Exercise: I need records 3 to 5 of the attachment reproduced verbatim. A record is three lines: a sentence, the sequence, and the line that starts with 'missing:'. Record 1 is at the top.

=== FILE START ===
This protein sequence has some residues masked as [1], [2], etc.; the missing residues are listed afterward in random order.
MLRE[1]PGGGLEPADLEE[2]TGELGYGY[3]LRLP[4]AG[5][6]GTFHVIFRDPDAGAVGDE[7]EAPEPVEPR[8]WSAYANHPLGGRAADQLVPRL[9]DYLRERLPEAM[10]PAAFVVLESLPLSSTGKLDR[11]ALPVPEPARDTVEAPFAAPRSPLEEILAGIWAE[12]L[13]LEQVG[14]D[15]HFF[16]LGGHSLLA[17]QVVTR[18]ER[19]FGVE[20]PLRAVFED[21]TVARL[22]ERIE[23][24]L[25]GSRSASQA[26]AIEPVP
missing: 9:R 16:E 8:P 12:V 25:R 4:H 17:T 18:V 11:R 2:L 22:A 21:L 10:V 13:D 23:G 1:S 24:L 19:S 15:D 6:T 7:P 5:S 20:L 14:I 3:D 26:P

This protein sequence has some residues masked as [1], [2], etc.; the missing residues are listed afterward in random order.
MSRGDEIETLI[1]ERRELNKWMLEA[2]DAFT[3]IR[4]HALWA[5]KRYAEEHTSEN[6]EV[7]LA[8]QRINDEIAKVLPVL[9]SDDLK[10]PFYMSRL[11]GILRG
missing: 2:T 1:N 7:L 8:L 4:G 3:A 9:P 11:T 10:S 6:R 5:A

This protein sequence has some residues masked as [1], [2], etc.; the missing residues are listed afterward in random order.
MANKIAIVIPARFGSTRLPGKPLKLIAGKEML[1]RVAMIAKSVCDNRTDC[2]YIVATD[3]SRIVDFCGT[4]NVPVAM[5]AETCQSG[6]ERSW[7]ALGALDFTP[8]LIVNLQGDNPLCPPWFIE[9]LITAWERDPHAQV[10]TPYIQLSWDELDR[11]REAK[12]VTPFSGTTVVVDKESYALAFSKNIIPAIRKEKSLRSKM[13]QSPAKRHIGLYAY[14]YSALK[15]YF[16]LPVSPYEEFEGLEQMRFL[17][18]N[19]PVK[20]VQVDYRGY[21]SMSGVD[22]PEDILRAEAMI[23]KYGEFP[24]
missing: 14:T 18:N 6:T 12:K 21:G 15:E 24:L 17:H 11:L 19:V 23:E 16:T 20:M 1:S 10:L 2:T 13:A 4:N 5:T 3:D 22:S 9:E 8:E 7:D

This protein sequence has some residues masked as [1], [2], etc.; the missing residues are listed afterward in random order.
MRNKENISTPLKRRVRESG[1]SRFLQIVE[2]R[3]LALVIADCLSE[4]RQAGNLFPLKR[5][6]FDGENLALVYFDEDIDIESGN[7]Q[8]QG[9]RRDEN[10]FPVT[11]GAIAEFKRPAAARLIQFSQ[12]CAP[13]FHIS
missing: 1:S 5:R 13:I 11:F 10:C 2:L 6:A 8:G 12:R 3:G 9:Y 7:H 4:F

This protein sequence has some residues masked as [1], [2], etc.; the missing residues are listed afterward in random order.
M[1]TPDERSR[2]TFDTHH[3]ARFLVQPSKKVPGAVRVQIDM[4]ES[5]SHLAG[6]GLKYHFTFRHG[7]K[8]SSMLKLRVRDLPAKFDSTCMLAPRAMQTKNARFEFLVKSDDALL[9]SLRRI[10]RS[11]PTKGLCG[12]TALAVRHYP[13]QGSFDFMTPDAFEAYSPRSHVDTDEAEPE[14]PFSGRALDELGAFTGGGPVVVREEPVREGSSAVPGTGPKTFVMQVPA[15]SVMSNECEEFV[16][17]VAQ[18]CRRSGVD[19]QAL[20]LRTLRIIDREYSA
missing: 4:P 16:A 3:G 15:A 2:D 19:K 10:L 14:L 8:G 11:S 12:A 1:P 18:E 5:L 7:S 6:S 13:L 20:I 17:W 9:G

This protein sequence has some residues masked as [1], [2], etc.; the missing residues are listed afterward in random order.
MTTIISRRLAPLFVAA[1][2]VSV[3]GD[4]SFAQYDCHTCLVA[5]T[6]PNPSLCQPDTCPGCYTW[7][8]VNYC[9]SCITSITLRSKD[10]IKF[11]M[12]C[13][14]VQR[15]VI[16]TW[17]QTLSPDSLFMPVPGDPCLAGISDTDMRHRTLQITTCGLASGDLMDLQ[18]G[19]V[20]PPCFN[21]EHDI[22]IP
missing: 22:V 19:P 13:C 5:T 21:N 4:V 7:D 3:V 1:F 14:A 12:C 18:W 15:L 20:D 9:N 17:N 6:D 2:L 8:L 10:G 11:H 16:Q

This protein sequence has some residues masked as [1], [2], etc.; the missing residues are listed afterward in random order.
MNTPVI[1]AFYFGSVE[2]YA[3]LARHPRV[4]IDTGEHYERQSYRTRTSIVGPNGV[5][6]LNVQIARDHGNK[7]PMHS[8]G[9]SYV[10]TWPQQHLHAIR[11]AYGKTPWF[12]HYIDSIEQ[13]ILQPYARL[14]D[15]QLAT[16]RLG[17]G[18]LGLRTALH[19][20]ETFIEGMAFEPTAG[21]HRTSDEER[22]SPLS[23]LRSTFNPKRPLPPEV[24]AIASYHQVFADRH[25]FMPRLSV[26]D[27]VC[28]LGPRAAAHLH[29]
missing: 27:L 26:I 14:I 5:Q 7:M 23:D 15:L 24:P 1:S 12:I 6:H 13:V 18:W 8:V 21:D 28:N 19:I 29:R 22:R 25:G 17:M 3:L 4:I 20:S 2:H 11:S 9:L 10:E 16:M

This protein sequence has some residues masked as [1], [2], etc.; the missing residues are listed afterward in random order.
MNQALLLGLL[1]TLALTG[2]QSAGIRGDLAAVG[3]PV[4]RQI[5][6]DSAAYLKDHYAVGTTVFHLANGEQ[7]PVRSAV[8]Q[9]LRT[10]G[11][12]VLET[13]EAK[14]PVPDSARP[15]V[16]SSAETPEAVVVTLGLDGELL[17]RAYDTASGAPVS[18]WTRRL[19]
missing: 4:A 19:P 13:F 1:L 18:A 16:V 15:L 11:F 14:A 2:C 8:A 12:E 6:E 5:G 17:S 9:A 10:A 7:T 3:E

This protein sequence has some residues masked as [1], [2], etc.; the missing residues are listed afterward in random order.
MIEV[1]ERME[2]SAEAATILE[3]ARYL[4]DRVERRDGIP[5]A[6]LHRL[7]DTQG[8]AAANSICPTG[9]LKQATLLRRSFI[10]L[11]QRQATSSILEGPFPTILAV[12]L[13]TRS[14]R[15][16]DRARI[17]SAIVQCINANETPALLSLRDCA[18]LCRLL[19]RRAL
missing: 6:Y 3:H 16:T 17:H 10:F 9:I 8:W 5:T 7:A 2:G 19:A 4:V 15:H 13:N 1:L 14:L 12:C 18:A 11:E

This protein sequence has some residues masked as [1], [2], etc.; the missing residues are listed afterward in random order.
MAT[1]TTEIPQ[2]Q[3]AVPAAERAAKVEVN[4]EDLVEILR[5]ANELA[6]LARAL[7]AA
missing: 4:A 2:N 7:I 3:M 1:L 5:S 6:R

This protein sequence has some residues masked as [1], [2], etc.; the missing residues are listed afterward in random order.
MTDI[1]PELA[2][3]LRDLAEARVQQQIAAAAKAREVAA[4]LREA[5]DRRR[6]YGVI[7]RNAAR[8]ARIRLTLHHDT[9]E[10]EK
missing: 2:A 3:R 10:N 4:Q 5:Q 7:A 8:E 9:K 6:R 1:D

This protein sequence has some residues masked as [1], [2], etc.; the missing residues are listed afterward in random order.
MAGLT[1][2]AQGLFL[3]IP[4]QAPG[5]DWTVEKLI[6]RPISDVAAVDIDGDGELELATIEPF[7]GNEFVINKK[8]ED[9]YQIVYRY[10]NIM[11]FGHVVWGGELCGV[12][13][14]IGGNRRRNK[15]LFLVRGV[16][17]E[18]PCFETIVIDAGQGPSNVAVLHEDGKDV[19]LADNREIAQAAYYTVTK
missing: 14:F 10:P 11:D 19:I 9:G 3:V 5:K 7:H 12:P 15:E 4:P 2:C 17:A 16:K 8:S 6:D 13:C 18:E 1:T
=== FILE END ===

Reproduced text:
This protein sequence has some residues masked as [1], [2], etc.; the missing residues are listed afterward in random order.
MANKIAIVIPARFGSTRLPGKPLKLIAGKEML[1]RVAMIAKSVCDNRTDC[2]YIVATD[3]SRIVDFCGT[4]NVPVAM[5]AETCQSG[6]ERSW[7]ALGALDFTP[8]LIVNLQGDNPLCPPWFIE[9]LITAWERDPHAQV[10]TPYIQLSWDELDR[11]REAK[12]VTPFSGTTVVVDKESYALAFSKNIIPAIRKEKSLRSKM[13]QSPAKRHIGLYAY[14]YSALK[15]YF[16]LPVSPYEEFEGLEQMRFL[17][18]N[19]PVK[20]VQVDYRGY[21]SMSGVD[22]PEDILRAEAMI[23]KYGEFP[24]
missing: 14:T 18:N 6:T 12:K 21:G 15:E 24:L 17:H 11:L 19:V 23:E 16:T 20:M 1:S 10:L 2:T 13:A 4:N 5:T 3:D 22:S 9:E 8:E 7:D

This protein sequence has some residues masked as [1], [2], etc.; the missing residues are listed afterward in random order.
MRNKENISTPLKRRVRESG[1]SRFLQIVE[2]R[3]LALVIADCLSE[4]RQAGNLFPLKR[5][6]FDGENLALVYFDEDIDIESGN[7]Q[8]QG[9]RRDEN[10]FPVT[11]GAIAEFKRPAAARLIQFSQ[12]CAP[13]FHIS
missing: 1:S 5:R 13:I 11:F 10:C 2:L 6:A 8:G 12:R 3:G 9:Y 7:H 4:F

This protein sequence has some residues masked as [1], [2], etc.; the missing residues are listed afterward in random order.
M[1]TPDERSR[2]TFDTHH[3]ARFLVQPSKKVPGAVRVQIDM[4]ES[5]SHLAG[6]GLKYHFTFRHG[7]K[8]SSMLKLRVRDLPAKFDSTCMLAPRAMQTKNARFEFLVKSDDALL[9]SLRRI[10]RS[11]PTKGLCG[12]TALAVRHYP[13]QGSFDFMTPDAFEAYSPRSHVDTDEAEPE[14]PFSGRALDELGAFTGGGPVVVREEPVREGSSAVPGTGPKTFVMQVPA[15]SVMSNECEEFV[16][17]VAQ[18]CRRSGVD[19]QAL[20]LRTLRIIDREYSA
missing: 4:P 16:A 3:G 15:A 2:D 19:K 10:L 14:L 8:G 11:S 12:A 1:P 18:E 5:L 7:S 6:S 13:L 20:I 17:W 9:G